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Hello Android – Worst First Impression Ever

This evening I thought I would try and install the Android SDK, Eclipse, and the Android Developer Tools (ADT) Plugin for Eclipse. I was feeling adventurous and thought I might see what the other mobile developers do, given that I have written both applications and books for iOS and Windows Phone 7.

First, I installed the SDK which was a fairly painless process. Then I installed Eclipse (Juno), another fairly painless process since installing Eclipse consists entirely of copying the eclipse folder to some location on your hard drive and double-clicking the eclipse.exe file.

Next came the ADT Plugin install, which is the first place where the “first timer” experience started to suck, and it sucked big time. I got the following error message:

Cannot complete the install because one or more required items could not be found.

It showed me that one package was missing, so I de-selected it. I did this until I had no more items left to install. That couldn’t possibly be right, so I had to google to find out that I needed to add the “Juno” release repository to the list of available software update sites before installing the ADT Plugin.

I was really quite upset that the ADT Plugin, as described by the installation instructions on Google’s own web site, doesn’t install as they say it should. I consider that a first impression fail.

Finally the ADT Plugin installed. Now it was time (I had already blown 30 minutes at this point) to create a hello world application.

Step 1 of the New Android Application wizard:

Hello Android - Step 1

Hello Android – Step 1

Next the wizard asked me to supply some basic stuff like the application name and the project name and the package name. Being familiar with Java, I recognized what I should put in the package name but, what’s the difference between project and application name? Is it like a Visual Studio Solution vs. Project? I had no idea.

Hello Android - Step 2

Hello Android – Step 2

It also asked me to choose a Build SDK and a minimum SDK required. This sort of made sense, but only because I had seen similar settings in Xcode in choosing the build SDK versus the minimum required SDK version. There is some context sensitive help here and there are little “info” buttons you can click to get some more help. It feels a bit “closer to the metal” than the iOS new app wizard and waaay lower level than the Windows Phone 7 new app wizard.

Hello Android - Step 3

Hello Android – Step 3

I got a few prompts related to icons, color, foreground and background color, scaling, and a bunch of other stuff where I had no idea what the final impact would be on the end application. This was also fine – I expect to see unfamiliar things in unfamiliar territory. My usual learning process is I’ll get in there, create a hello world app, confuse myself, then work backwards until I’ve figured out what’s really going on under the covers.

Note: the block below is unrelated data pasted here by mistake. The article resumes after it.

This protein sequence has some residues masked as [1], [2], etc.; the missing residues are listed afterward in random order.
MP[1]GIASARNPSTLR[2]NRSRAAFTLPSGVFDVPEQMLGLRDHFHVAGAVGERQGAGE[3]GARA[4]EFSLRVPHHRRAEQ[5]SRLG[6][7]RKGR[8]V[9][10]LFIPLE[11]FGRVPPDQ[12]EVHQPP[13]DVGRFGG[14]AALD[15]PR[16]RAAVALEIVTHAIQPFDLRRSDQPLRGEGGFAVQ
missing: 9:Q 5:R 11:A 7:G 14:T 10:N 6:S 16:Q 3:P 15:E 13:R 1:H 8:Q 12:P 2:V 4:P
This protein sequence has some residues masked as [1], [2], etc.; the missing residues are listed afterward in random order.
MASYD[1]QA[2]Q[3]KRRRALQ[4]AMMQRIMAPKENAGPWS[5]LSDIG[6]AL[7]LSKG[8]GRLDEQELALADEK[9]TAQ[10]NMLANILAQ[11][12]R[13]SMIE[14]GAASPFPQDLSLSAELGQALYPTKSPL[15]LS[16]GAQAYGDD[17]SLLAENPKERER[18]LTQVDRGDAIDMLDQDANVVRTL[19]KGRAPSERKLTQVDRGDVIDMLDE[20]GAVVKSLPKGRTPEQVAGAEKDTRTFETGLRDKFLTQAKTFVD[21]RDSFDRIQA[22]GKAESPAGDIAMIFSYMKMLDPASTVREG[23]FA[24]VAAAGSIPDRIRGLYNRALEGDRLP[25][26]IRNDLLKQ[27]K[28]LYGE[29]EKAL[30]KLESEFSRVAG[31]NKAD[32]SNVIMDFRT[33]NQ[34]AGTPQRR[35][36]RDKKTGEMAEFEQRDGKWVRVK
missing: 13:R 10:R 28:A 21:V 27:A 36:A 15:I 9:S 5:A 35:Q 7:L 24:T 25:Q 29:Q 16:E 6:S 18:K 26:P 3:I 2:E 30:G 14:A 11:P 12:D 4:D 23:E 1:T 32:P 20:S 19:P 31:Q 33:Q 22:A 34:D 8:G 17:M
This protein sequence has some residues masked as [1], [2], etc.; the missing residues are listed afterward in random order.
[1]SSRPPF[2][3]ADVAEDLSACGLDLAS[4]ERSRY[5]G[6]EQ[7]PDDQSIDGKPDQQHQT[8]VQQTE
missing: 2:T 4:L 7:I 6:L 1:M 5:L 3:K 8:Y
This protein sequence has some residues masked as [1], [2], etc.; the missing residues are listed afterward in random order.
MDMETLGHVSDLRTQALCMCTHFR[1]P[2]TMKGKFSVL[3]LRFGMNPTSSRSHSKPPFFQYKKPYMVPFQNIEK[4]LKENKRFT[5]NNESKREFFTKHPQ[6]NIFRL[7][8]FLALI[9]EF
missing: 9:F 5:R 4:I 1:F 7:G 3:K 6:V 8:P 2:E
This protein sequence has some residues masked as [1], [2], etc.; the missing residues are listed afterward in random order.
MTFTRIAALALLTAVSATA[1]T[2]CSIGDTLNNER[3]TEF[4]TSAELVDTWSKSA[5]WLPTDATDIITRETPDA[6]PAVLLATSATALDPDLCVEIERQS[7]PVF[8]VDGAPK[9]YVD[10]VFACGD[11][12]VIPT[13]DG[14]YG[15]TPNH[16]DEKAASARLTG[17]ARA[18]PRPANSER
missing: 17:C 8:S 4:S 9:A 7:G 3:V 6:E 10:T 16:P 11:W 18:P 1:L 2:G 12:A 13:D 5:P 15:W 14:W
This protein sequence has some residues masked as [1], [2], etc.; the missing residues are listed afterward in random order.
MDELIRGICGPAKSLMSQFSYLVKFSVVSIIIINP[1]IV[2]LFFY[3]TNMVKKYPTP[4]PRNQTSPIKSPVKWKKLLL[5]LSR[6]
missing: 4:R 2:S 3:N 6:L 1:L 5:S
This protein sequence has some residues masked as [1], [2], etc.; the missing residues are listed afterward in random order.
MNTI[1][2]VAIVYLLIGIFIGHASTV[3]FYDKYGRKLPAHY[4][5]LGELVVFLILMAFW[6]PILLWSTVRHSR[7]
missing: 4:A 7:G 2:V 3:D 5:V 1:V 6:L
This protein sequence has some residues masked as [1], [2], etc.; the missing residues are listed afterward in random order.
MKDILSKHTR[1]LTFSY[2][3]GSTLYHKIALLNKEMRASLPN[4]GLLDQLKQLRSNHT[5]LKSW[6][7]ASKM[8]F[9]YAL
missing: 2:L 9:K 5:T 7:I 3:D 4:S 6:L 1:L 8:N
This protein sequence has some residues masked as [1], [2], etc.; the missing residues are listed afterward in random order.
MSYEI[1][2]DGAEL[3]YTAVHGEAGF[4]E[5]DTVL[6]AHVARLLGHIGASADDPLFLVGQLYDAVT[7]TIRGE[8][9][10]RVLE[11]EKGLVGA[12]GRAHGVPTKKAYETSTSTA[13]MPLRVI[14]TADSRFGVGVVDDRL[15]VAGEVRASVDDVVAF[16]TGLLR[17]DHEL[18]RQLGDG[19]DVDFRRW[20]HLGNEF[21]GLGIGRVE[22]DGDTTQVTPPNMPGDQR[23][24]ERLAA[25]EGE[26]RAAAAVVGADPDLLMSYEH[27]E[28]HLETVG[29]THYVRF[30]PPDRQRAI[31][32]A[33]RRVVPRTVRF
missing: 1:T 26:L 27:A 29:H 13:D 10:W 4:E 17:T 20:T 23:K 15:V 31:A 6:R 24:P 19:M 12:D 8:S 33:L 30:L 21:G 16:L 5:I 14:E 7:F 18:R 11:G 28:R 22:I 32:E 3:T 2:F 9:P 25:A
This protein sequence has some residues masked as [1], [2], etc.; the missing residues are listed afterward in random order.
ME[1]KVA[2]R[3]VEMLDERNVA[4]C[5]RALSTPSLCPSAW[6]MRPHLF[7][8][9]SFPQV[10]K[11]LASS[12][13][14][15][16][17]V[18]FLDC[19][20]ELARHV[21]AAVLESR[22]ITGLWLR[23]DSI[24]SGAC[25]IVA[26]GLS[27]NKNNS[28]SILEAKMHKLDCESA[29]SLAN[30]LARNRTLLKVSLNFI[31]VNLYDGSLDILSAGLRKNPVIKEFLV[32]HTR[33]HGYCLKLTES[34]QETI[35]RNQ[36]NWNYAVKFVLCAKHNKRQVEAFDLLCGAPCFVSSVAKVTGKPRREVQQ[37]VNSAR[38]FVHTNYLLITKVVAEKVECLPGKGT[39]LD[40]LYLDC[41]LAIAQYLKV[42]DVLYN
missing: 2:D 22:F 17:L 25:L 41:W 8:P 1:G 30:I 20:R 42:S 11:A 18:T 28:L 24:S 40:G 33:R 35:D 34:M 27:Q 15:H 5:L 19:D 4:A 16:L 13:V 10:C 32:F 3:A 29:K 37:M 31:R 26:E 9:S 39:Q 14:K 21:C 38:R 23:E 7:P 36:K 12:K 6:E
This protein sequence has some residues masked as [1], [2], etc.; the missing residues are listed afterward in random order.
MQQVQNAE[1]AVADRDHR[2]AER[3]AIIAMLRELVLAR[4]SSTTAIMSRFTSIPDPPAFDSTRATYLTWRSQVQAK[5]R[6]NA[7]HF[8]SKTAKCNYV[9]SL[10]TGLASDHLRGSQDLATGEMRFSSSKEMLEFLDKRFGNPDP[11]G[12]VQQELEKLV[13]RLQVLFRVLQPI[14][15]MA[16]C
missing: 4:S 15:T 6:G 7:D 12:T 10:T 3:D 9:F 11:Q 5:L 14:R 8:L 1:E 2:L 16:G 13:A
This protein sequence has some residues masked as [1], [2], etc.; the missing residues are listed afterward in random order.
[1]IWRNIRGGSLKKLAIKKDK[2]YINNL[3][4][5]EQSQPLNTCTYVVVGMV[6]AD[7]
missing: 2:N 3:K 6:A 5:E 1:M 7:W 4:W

Hello Android - Step 4

Hello Android – Step 4

The next step in the wizard asks me about activity name, layout name, navigation type, a hierarchical parent (would it have been so hard to use the word inheritance here??) and the title of the activity. This was also pretty straightforward.

Hello Android - Step 5

Hello Android – Step 5

Next we get to the fun part. The wizard is telling me that I am missing dependencies!!! I hold my back urge to smash a fist into the keyboard and launch into a diatribe on Twitter and/or Facebook about how pissed off I am and try and install the dependencies. After five attempts, I still get messages like the one below, indicating it can’t find the dependency file:

Hello Android - Step 6

Hello Android – Step 6

I again have to resort to internet searches (out of spite, I used Bing this time instead of Google) to figure out what the heck was going on. I had to exit Eclipse, then go and launch the Android SDK Manager in Administrator mode, and then download the missing dependencies. This finally worked and the next time I started Eclipse I was able to re-do all of my prior steps and get to the point where it created a new project for me.

By now, my patience is pretty limited so I want instant gratification. I hit the play button up top and start answering questions and then the Android tools bitch that I haven’t created an Android Virtual Device (AVD) yet. I swore a blue streak, the puppy nearby tilting its head and wondering why I was barking so much.

I created an AVD with utterly random values as it asked me for information I certainly did not feel as though I was qualified to give. The AVD failed to start. I created a different one, and this one failed to allocate memory (error code 8 if that means anything to anyone). I then created yet another AVD and it started, but the application wouldn’t launch because … drumroll … it couldn’t allocate enough memory.

After another shut down of the device emulator and a fresh creation of another AVD and a fresh hit of the play button, the application launched (after a nearly four minute wait while the emulator started up and the app installed!!).

Because I’ve been around the block I know that there is more to it than this and I know it gets better from here. However, if I was a newbie to the platform and hadn’t been around as many blocks as I have, I could very easily have been turned off by this first-timer experience and said, “Screw this, I’m gonna go use the iOS SDK.”

Shame on Google for not giving a crap about first impressions. Everyone should.